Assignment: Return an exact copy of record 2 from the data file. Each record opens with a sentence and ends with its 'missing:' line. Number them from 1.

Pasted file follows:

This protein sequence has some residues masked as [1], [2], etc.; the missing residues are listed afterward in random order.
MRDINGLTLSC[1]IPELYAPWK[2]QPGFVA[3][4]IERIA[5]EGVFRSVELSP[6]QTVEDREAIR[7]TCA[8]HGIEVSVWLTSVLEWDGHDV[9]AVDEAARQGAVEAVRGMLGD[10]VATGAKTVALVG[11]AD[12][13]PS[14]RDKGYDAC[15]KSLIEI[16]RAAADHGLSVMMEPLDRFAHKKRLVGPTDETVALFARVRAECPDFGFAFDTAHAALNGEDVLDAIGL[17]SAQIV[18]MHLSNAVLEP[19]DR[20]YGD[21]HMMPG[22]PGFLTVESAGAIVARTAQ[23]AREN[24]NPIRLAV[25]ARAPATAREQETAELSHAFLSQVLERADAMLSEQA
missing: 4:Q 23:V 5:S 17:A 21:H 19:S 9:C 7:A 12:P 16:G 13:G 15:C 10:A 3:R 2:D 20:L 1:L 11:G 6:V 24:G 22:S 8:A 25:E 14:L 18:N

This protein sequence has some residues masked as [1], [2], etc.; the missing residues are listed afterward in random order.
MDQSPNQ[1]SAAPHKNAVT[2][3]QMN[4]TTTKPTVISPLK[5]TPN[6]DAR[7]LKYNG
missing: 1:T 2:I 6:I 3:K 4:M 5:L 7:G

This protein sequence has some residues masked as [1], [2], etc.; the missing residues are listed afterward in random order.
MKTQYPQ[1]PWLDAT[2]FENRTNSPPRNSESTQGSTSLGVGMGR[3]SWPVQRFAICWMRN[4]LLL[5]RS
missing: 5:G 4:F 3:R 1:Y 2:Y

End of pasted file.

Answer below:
This protein sequence has some residues masked as [1], [2], etc.; the missing residues are listed afterward in random order.
MDQSPNQ[1]SAAPHKNAVT[2][3]QMN[4]TTTKPTVISPLK[5]TPN[6]DAR[7]LKYNG
missing: 1:T 2:I 6:I 3:K 4:M 5:L 7:G